Again, the campaign is nothing to write home about in terms of plot, but it does delve much deeper into the universe’s lore and features much more well-thought-out plot elements. The particularly impressive thing is how absorbing the campaign is – episode III especially felt like a good book, where I simply could not put it down and kept playing scenario after scenario. The biggest detriment is only that it does get a bit long-winded at times.

Character development: 8
There’s not much I can say here. The character development is fantastic in this campaign, and shadowm paints a very realistic picture of all the characters and their relationships. It’s really worth playing this campaign for that alone.

Overall: 8
(The score for AtS is not simply an aggregate of the above scores, you really need to play the campaign to understand why it deserves such a high rating).


Summary: In the cycle before our own, the civilization of the First Gods was eradicated by a cataclysmic force that was beyond their control. On the brink of utter destruction, the few survivors harnessed the ten aspects of creation to end their cycle and shape the development of a new universe. In the process, however, many errors were introduced into the fabric of the new worlds, which would eventually resurface when the Guardians of the new universe began to unveil the secrets of their creation.

Comments: Genesis is the prequel to both AtS and IftU but is in the universe prior to both of those campaigns. No prerequisite campaigns are required. This campaign features unusual gameplay and scenario design and may not be suitable for beginners. Only the first episode is complete. (Disclaimer: I am the author, so the following review should be taken with a grain of salt).

Surroundings: 7
Genesis features multi-hex terrain art and detailed cutscenes and several maps contain unusual mechanics with terrain. However, the lack of detail and care in some scenarios prevents a higher score.

Unit sprites and animations: 4
Although Genesis uses many mainline and mainline quality sprites, many units lack animations and are clearly not as well drawn as others. The artwork in general is clearly incomplete and needs improvement.

Design: 7.5
The gameplay in this campaign is very unusual and offers a wide variety of different elements, including puzzles, changing landscapes, and intricately designed scenarios. However, some scenarios and scenes are redundant and come across as repetitive. The random nature of some scenarios also makes them difficult to play and can be frustrating.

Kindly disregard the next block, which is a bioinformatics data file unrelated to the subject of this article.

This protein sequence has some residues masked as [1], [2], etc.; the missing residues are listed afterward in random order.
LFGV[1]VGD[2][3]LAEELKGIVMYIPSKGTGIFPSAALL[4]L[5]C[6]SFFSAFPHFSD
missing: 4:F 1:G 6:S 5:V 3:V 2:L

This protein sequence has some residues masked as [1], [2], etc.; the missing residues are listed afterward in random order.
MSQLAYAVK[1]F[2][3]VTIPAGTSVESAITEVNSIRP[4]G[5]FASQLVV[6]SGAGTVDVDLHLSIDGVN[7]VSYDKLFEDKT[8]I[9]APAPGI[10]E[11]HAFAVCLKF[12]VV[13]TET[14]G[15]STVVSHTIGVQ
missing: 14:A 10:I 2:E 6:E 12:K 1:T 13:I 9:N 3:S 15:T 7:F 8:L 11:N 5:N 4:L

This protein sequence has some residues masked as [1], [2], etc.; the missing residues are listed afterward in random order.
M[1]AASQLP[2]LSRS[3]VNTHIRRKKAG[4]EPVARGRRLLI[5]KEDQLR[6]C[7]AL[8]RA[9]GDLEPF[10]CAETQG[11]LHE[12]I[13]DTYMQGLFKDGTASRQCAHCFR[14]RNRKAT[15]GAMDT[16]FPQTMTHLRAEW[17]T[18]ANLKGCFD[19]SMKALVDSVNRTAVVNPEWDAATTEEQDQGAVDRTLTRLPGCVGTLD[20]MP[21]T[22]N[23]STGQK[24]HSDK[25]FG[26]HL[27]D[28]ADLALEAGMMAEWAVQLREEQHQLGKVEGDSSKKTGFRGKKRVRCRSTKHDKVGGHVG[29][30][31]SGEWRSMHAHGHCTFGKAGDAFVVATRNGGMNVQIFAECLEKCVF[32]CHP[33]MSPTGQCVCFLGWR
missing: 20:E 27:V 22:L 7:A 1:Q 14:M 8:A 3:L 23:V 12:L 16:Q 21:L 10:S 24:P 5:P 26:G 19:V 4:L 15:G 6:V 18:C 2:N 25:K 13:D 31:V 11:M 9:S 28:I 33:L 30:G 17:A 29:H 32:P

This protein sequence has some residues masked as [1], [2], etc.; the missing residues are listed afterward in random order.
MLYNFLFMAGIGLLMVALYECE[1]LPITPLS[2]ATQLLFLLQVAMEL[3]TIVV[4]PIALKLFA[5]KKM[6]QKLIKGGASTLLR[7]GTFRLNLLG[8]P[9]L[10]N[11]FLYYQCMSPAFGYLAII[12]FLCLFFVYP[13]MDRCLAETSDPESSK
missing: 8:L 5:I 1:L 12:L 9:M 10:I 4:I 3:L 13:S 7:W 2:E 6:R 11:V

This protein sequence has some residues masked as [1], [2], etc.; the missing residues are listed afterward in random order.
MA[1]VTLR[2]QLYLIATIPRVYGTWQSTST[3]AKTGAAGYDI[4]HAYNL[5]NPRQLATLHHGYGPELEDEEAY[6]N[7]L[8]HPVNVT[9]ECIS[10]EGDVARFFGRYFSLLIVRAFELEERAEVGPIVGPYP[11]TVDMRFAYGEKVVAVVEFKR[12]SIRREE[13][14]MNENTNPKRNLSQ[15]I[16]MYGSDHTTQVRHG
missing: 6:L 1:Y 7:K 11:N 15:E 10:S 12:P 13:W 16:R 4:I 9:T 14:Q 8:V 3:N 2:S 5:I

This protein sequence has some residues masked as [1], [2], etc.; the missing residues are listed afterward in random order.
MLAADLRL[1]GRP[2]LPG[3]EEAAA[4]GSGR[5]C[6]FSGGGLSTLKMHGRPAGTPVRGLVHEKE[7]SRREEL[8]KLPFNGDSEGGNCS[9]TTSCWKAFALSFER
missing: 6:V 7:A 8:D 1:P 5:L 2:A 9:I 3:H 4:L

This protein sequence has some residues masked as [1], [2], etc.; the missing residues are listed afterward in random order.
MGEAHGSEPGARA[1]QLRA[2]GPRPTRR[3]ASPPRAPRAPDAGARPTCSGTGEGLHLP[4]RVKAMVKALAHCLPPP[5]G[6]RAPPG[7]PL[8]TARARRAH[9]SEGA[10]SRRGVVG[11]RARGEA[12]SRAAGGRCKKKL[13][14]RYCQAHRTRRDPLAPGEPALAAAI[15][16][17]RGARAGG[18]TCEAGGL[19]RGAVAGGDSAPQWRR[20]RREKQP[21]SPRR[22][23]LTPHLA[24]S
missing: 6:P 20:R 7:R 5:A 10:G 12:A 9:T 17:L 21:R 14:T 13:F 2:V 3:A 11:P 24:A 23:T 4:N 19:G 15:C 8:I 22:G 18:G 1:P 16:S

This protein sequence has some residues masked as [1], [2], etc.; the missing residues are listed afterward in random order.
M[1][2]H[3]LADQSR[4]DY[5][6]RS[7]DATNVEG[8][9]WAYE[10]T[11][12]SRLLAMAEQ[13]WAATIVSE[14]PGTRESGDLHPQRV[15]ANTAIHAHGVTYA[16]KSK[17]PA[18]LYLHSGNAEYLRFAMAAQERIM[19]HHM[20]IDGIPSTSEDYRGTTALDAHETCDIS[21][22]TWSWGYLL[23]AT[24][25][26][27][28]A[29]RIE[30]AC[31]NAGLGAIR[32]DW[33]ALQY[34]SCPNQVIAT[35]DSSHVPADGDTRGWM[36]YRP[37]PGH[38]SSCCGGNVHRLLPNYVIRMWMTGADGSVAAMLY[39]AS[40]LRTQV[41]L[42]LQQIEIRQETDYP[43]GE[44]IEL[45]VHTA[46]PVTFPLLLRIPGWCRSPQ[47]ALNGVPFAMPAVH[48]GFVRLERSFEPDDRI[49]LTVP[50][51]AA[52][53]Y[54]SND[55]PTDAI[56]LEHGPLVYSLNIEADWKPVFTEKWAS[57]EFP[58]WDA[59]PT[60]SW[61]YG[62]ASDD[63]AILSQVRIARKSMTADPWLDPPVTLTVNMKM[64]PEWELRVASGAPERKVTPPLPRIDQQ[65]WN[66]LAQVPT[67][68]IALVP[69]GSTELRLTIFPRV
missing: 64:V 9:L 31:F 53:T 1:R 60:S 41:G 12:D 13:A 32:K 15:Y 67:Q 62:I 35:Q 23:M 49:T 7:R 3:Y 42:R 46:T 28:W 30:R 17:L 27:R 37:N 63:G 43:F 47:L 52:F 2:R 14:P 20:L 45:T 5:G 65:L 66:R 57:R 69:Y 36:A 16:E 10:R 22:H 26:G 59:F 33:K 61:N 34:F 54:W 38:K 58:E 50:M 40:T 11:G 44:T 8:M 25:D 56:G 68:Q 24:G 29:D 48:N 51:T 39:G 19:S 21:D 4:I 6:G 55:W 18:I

Plot: 5
The plot itself is nothing extraordinary, but does feature some behind-the-scenes machinations between characters and detailed lore. The score here currently reflects that the campaign is not complete.

Character development: 8
Like After the Storm, Genesis focuses heavily on a few characters and their relationships. A couple of the main characters are particularly well-executed and each have their own personalities, making for particularly convincing characters. The dialogue in Genesis is especially well-written.

Overall: 7

A New Order (not yet ported to 1.14)

Summary: The old Kingdom of Wesnoth has fallen before barbarian hordes. The occupying barbarians are on the brink of civil war, the seeds of Wesnotian rebelion are kept alive by old legends, while bandits and Khalifate mercenaries roam the land. Can Gawen Hagerthen unite these disparate factions against a common foe?

Comments: Another classic UMC campaign, A New Order is probably one of the oldest campaigns of such quality. It has no prerequisite campaigns, but a reasonable level of familiarity with Wesnoth’s lore would be helpful.

Surroundings: 4
Unit sprites and animations: 4

ANO’s status as an old Wesnoth UMC shows. Both maps and units are outdated and there is very little visual eye candy in the campaign, making it rather bland to look at overall.

Design: 6.5
There are a large variety of scenarios in ANO, ranging from small skirmishes, to large battles, to world exploration. It is generally very fun to play, although the diversity of units available to the player is very limited.

Plot: 8
One core feature of ANO is that the player has to interrogate enemies in order to find out details of ANO’s backstory. This, combined with the mostly convincing and focused storyline gives ANO a high rating in this category.

Character development: 8
There are interesting and well-developed characters abound in ANO. There is not only depth into one or two characters, but breadth across the board – both protagonists and antagonists all have their own personalities and some of the characters are particularly memorable.

Overall: 6.5